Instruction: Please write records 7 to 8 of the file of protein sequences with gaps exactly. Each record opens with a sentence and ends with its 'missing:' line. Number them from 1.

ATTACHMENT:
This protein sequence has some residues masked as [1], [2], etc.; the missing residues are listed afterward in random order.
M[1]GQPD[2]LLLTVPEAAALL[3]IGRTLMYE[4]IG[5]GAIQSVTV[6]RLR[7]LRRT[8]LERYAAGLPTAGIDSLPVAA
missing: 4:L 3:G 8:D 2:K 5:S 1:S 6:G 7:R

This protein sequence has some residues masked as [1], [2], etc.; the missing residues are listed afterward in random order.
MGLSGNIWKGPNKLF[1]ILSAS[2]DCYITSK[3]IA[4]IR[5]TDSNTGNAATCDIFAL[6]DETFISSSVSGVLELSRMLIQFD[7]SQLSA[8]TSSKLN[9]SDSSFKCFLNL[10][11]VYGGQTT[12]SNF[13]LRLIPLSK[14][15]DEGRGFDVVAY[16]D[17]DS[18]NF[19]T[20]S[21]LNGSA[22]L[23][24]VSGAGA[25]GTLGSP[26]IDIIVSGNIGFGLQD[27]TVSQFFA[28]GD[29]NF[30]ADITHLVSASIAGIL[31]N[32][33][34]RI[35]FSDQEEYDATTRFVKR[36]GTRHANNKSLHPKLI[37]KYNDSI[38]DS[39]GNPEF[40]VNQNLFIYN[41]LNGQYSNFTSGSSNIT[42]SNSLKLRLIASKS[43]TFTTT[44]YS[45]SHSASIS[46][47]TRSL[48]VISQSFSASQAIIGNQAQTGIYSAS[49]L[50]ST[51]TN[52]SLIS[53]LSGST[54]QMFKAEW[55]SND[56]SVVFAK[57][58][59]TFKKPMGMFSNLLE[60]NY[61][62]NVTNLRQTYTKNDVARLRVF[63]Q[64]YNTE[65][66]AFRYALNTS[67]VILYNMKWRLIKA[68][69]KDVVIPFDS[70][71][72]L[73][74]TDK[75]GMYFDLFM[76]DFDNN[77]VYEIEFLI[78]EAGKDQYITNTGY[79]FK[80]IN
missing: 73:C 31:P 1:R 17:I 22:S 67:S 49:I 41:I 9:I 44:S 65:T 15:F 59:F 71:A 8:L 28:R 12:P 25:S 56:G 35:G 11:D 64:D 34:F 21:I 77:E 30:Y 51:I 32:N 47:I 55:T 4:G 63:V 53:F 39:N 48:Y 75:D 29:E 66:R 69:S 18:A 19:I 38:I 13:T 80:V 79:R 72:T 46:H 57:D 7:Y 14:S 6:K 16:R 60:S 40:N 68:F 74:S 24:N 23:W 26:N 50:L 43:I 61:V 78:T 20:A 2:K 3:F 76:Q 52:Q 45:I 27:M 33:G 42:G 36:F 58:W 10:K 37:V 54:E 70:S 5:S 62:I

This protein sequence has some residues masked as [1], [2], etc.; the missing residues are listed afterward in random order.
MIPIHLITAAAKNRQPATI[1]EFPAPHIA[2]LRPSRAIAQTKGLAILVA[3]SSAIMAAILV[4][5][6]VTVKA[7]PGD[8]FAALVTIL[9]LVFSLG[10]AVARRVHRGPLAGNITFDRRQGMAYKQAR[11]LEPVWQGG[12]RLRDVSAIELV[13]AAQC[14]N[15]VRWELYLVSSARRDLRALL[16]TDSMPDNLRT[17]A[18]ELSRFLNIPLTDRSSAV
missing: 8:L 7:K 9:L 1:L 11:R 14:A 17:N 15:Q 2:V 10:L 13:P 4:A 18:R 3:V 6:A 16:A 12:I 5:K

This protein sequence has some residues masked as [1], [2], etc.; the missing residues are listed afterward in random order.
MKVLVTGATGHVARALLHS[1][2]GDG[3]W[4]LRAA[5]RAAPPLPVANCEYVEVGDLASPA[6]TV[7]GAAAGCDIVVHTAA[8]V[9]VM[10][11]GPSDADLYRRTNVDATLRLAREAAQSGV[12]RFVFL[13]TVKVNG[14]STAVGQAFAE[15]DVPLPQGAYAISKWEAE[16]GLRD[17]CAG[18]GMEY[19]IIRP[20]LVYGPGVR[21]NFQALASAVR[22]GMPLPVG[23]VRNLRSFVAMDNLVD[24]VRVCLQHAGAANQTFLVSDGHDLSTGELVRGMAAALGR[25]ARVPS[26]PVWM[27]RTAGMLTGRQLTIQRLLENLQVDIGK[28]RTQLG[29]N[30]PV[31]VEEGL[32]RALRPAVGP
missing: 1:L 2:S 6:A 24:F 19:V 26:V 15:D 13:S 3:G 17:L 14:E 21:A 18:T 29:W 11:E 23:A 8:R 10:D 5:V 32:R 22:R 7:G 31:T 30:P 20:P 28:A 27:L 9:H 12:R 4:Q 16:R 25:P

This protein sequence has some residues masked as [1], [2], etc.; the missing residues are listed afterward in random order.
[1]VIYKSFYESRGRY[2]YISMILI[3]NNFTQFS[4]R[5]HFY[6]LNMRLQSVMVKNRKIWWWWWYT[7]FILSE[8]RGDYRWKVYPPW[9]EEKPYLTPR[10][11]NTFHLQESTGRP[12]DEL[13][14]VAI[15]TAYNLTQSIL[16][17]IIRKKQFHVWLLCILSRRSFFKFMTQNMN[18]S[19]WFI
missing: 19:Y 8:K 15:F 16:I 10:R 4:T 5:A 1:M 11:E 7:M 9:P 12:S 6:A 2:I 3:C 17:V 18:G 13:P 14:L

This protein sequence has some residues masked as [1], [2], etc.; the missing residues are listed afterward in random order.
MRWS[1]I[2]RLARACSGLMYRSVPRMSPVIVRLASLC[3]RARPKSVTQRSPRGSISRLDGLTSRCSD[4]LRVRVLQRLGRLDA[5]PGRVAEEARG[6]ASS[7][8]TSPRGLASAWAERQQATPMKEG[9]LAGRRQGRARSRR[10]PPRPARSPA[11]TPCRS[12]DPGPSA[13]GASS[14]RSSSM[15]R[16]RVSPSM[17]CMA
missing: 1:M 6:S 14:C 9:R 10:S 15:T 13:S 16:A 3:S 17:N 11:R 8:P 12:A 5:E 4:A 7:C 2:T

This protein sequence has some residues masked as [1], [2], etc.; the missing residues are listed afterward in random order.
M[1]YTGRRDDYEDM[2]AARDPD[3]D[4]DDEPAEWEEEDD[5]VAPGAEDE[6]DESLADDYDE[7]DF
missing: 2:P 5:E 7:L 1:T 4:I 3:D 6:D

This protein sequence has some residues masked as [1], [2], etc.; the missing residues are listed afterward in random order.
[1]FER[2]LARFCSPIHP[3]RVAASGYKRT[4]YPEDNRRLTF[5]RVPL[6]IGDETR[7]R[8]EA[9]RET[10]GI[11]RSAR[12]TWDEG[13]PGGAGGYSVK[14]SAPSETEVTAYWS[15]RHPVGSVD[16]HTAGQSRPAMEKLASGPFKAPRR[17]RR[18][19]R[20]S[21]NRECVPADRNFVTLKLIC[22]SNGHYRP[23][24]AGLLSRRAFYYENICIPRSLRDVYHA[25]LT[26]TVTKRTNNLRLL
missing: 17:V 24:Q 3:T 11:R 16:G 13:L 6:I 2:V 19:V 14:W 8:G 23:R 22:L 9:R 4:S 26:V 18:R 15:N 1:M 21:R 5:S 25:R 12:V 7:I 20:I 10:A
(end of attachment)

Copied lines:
This protein sequence has some residues masked as [1], [2], etc.; the missing residues are listed afterward in random order.
M[1]YTGRRDDYEDM[2]AARDPD[3]D[4]DDEPAEWEEEDD[5]VAPGAEDE[6]DESLADDYDE[7]DF
missing: 2:P 5:E 7:L 1:T 4:I 3:D 6:D

This protein sequence has some residues masked as [1], [2], etc.; the missing residues are listed afterward in random order.
[1]FER[2]LARFCSPIHP[3]RVAASGYKRT[4]YPEDNRRLTF[5]RVPL[6]IGDETR[7]R[8]EA[9]RET[10]GI[11]RSAR[12]TWDEG[13]PGGAGGYSVK[14]SAPSETEVTAYWS[15]RHPVGSVD[16]HTAGQSRPAMEKLASGPFKAPRR[17]RR[18][19]R[20]S[21]NRECVPADRNFVTLKLIC[22]SNGHYRP[23][24]AGLLSRRAFYYENICIPRSLRDVYHA[25]LT[26]TVTKRTNNLRLL
missing: 17:V 24:Q 3:T 11:R 16:G 13:L 6:I 2:V 19:V 14:W 8:G 23:R 22:L 9:R 4:S 26:V 18:R 15:N 1:M 21:R 5:S 25:R 12:V 7:I 20:I 10:A